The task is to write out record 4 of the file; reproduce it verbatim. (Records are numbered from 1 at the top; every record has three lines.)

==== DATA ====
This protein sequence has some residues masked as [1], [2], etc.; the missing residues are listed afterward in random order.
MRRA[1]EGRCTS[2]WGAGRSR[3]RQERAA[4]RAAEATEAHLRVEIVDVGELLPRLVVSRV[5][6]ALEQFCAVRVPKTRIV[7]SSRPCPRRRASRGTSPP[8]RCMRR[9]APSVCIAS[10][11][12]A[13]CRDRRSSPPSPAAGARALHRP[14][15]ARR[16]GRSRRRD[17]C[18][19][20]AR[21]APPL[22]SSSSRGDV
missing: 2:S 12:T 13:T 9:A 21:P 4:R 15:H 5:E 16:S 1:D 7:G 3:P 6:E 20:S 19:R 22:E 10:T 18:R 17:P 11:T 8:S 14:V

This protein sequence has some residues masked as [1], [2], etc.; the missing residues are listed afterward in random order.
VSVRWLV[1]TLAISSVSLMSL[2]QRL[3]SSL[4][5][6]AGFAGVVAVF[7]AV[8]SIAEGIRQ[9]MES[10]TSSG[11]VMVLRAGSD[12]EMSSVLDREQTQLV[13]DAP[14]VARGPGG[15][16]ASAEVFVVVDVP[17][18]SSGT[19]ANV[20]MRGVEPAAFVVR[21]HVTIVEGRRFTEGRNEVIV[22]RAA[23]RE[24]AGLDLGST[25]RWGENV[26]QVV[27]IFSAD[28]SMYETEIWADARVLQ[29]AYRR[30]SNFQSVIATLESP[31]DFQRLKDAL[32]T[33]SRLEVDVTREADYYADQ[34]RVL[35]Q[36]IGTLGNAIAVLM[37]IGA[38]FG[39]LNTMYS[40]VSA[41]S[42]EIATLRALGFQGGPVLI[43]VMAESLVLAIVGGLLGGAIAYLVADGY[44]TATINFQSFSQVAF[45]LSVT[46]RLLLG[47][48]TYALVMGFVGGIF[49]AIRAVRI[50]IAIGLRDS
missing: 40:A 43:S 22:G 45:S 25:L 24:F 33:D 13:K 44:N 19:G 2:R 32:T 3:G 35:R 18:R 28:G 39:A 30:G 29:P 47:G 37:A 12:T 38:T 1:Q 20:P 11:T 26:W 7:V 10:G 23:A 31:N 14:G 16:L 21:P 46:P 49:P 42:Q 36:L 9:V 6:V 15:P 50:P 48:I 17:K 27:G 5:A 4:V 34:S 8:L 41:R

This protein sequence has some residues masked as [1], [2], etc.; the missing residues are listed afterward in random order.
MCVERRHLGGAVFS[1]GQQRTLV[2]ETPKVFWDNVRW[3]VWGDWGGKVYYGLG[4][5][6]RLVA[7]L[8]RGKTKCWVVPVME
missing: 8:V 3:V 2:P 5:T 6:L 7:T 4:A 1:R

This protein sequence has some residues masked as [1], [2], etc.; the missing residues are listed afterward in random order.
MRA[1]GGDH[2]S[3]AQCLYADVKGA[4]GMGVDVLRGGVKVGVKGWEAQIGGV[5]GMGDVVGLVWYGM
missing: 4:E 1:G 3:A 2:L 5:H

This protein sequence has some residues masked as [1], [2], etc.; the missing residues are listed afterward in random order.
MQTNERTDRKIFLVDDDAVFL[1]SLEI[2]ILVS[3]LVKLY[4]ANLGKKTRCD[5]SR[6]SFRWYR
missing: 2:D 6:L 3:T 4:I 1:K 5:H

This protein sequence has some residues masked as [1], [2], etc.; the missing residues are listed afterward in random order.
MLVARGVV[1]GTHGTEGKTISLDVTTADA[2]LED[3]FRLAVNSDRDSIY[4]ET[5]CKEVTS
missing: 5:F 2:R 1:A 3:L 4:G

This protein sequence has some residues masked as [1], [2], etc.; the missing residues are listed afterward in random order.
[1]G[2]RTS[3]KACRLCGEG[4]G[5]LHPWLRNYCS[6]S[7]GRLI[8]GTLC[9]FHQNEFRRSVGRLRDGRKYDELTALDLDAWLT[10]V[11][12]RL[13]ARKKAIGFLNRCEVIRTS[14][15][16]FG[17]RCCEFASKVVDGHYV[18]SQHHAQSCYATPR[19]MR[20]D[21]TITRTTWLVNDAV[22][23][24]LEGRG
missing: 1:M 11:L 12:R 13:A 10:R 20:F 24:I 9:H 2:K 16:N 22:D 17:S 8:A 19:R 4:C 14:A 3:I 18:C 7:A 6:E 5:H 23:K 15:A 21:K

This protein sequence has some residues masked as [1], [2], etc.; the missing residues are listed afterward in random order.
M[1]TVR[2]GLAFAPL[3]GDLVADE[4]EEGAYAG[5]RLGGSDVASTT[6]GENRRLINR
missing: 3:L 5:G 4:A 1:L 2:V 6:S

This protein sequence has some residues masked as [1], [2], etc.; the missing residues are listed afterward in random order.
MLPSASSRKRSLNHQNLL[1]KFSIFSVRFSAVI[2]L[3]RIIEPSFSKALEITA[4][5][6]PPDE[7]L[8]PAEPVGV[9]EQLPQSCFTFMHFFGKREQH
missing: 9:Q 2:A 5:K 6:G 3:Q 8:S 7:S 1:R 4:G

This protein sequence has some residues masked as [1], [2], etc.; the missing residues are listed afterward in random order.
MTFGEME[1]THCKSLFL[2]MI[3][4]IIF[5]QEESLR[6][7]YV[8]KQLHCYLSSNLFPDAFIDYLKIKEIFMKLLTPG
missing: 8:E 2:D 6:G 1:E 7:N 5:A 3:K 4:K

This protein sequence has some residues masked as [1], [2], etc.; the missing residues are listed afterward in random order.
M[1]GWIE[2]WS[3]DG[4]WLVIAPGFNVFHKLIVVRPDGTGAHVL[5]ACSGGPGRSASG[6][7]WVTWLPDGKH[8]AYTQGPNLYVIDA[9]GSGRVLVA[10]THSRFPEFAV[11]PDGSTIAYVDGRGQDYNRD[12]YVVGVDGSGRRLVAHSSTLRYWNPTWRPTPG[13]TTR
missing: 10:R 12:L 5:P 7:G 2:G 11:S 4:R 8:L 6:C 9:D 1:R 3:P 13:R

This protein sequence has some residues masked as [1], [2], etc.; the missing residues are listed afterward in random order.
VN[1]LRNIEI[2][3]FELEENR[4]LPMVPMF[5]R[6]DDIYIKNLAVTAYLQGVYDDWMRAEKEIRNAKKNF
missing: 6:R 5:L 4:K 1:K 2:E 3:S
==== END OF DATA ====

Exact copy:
This protein sequence has some residues masked as [1], [2], etc.; the missing residues are listed afterward in random order.
MRA[1]GGDH[2]S[3]AQCLYADVKGA[4]GMGVDVLRGGVKVGVKGWEAQIGGV[5]GMGDVVGLVWYGM
missing: 4:E 1:G 3:A 2:L 5:H